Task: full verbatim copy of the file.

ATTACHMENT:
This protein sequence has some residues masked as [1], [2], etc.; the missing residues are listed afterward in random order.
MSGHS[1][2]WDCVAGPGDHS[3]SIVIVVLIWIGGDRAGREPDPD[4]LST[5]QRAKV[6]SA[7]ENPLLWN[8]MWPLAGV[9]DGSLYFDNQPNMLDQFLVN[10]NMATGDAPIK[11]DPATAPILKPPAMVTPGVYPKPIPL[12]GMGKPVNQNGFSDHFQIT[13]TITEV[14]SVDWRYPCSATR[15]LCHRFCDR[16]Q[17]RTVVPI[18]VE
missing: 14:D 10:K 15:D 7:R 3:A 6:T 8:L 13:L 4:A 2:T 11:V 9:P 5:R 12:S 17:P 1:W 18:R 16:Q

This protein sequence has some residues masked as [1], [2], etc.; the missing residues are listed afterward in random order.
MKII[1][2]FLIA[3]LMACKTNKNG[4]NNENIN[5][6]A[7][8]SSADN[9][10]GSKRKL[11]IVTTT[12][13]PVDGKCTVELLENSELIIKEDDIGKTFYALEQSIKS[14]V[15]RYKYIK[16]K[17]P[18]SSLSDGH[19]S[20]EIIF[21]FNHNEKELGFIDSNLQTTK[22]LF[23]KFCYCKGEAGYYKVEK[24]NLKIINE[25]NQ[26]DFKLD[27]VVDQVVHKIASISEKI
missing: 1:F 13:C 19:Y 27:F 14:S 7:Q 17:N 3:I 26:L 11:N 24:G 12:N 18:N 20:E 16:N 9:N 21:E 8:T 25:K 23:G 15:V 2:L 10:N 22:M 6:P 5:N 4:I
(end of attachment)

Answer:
This protein sequence has some residues masked as [1], [2], etc.; the missing residues are listed afterward in random order.
MSGHS[1][2]WDCVAGPGDHS[3]SIVIVVLIWIGGDRAGREPDPD[4]LST[5]QRAKV[6]SA[7]ENPLLWN[8]MWPLAGV[9]DGSLYFDNQPNMLDQFLVN[10]NMATGDAPIK[11]DPATAPILKPPAMVTPGVYPKPIPL[12]GMGKPVNQNGFSDHFQIT[13]TITEV[14]SVDWRYPCSATR[15]LCHRFCDR[16]Q[17]RTVVPI[18]VE
missing: 14:D 10:K 15:D 7:R 3:A 6:T 8:L 13:L 4:A 2:T 11:V 9:P 5:R 12:S 17:P 1:W 18:R 16:Q

This protein sequence has some residues masked as [1], [2], etc.; the missing residues are listed afterward in random order.
MKII[1][2]FLIA[3]LMACKTNKNG[4]NNENIN[5][6]A[7][8]SSADN[9][10]GSKRKL[11]IVTTT[12][13]PVDGKCTVELLENSELIIKEDDIGKTFYALEQSIKS[14]V[15]RYKYIK[16]K[17]P[18]SSLSDGH[19]S[20]EIIF[21]FNHNEKELGFIDSNLQTTK[22]LF[23]KFCYCKGEAGYYKVEK[24]NLKIINE[25]NQ[26]DFKLD[27]VVDQVVHKIASISEKI
missing: 1:F 13:C 19:Y 27:F 14:S 7:Q 17:N 3:I 26:L 11:N 24:G 12:N 18:N 20:E 16:N 9:N 21:E 8:T 25:K 23:G 15:V 2:L 10:N 22:M 6:P 5:N 4:I